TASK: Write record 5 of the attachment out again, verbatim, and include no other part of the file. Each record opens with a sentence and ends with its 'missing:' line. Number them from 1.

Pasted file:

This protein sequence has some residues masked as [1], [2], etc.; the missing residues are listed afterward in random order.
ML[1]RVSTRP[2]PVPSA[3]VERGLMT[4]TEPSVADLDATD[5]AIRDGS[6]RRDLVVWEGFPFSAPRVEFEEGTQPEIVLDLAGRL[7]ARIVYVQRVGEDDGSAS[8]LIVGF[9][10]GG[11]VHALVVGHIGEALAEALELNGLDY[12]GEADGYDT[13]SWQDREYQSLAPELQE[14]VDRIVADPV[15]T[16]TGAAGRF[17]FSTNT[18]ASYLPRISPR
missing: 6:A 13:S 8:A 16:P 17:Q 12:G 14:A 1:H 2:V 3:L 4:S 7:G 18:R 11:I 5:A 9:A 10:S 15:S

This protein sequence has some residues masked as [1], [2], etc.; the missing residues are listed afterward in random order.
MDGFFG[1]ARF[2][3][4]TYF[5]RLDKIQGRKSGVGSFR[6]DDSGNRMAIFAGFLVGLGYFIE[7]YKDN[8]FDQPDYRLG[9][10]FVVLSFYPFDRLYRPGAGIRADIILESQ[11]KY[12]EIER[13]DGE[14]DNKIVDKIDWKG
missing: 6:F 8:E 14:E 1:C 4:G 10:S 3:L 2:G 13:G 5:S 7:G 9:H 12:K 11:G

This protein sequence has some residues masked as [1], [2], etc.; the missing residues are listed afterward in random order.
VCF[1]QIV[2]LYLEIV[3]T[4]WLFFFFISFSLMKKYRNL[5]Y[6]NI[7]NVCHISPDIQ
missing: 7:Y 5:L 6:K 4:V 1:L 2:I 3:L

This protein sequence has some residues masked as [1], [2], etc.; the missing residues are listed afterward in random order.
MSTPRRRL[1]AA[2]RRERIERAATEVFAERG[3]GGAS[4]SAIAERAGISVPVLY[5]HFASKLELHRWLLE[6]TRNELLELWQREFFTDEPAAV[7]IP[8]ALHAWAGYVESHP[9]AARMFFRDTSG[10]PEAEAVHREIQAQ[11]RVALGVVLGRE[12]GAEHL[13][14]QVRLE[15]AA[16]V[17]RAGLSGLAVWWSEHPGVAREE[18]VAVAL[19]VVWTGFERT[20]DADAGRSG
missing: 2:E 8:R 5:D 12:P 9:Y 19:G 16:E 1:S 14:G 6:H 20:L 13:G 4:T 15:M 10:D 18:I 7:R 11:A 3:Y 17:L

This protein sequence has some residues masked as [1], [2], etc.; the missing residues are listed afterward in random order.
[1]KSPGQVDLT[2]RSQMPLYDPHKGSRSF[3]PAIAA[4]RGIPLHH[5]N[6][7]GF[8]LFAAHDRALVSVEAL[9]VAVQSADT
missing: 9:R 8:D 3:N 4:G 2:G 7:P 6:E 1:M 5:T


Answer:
This protein sequence has some residues masked as [1], [2], etc.; the missing residues are listed afterward in random order.
[1]KSPGQVDLT[2]RSQMPLYDPHKGSRSF[3]PAIAA[4]RGIPLHH[5]N[6][7]GF[8]LFAAHDRALVSVEAL[9]VAVQSADT
missing: 9:R 8:D 3:N 4:G 2:G 7:P 6:E 1:M 5:T